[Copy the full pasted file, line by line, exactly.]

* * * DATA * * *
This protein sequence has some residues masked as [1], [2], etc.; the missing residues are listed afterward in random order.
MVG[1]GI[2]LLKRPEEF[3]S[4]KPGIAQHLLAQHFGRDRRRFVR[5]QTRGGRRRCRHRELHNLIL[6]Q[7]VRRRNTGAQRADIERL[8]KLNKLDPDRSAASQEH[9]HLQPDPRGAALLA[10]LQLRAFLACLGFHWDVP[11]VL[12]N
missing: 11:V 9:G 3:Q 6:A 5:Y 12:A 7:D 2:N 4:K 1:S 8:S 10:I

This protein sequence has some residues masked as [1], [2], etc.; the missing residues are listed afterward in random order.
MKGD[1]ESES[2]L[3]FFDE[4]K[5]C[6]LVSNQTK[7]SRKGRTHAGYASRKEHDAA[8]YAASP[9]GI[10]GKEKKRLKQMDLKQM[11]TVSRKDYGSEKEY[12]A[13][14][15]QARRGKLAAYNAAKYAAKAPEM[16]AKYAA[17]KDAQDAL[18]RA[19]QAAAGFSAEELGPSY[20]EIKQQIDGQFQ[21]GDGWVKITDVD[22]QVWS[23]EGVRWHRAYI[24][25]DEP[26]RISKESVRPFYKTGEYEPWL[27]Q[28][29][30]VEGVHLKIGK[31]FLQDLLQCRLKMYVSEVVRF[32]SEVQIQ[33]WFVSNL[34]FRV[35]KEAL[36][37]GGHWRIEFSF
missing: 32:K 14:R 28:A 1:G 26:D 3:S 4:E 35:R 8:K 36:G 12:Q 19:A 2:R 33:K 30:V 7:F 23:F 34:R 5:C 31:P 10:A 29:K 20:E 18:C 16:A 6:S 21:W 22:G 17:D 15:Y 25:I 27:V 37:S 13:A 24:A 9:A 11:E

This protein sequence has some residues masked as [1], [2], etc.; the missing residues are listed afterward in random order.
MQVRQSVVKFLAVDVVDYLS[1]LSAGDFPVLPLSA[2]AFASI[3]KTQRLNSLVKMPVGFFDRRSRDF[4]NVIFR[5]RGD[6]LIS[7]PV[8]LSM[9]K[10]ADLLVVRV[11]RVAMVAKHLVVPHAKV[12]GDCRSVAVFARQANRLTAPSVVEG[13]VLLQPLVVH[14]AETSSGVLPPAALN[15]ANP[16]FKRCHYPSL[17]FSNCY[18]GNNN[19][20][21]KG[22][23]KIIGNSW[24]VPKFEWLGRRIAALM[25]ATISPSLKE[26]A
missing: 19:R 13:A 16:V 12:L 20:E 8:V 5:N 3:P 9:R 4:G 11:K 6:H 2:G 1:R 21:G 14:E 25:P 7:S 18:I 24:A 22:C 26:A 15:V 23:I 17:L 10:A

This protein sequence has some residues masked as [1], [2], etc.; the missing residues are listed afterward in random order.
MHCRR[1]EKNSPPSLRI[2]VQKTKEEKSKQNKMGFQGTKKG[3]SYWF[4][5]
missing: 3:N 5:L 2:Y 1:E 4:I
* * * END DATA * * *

This protein sequence has some residues masked as [1], [2], etc.; the missing residues are listed afterward in random order.
MVG[1]GI[2]LLKRPEEF[3]S[4]KPGIAQHLLAQHFGRDRRRFVR[5]QTRGGRRRCRHRELHNLIL[6]Q[7]VRRRNTGAQRADIERL[8]KLNKLDPDRSAASQEH[9]HLQPDPRGAALLA[10]LQLRAFLACLGFHWDVP[11]VL[12]N
missing: 11:V 9:G 3:Q 6:A 5:Y 12:A 7:D 2:N 4:K 1:S 8:S 10:I

This protein sequence has some residues masked as [1], [2], etc.; the missing residues are listed afterward in random order.
MKGD[1]ESES[2]L[3]FFDE[4]K[5]C[6]LVSNQTK[7]SRKGRTHAGYASRKEHDAA[8]YAASP[9]GI[10]GKEKKRLKQMDLKQM[11]TVSRKDYGSEKEY[12]A[13][14][15]QARRGKLAAYNAAKYAAKAPEM[16]AKYAA[17]KDAQDAL[18]RA[19]QAAAGFSAEELGPSY[20]EIKQQIDGQFQ[21]GDGWVKITDVD[22]QVWS[23]EGVRWHRAYI[24][25]DEP[26]RISKESVRPFYKTGEYEPWL[27]Q[28][29][30]VEGVHLKIGK[31]FLQDLLQCRLKMYVSEVVRF[32]SEVQIQ[33]WFVSNL[34]FRV[35]KEAL[36][37]GGHWRIEFSF
missing: 32:K 14:R 28:A 1:G 26:D 3:S 4:E 35:R 8:K 36:G 12:Q 19:A 2:R 33:K 30:V 7:F 23:F 34:R 5:C 31:P 10:A 29:K 20:E 18:C 16:A 6:S 21:W 22:G 17:D 15:Y 25:I 27:V 37:S 13:A 24:A 9:A 11:E

This protein sequence has some residues masked as [1], [2], etc.; the missing residues are listed afterward in random order.
MQVRQSVVKFLAVDVVDYLS[1]LSAGDFPVLPLSA[2]AFASI[3]KTQRLNSLVKMPVGFFDRRSRDF[4]NVIFR[5]RGD[6]LIS[7]PV[8]LSM[9]K[10]ADLLVVRV[11]RVAMVAKHLVVPHAKV[12]GDCRSVAVFARQANRLTAPSVVEG[13]VLLQPLVVH[14]AETSSGVLPPAALN[15]ANP[16]FKRCHYPSL[17]FSNCY[18]GNNN[19][20][21]KG[22][23]KIIGNSW[24]VPKFEWLGRRIAALM[25]ATISPSLKE[26]A
missing: 19:R 13:A 16:V 12:L 20:E 8:V 5:N 3:P 9:R 4:G 11:K 6:H 2:G 1:R 21:G 14:E 25:P 7:S 18:I 24:A 22:C 26:A 15:V 23:I 17:L 10:A

This protein sequence has some residues masked as [1], [2], etc.; the missing residues are listed afterward in random order.
MHCRR[1]EKNSPPSLRI[2]VQKTKEEKSKQNKMGFQGTKKG[3]SYWF[4][5]
missing: 3:N 5:L 2:Y 1:E 4:I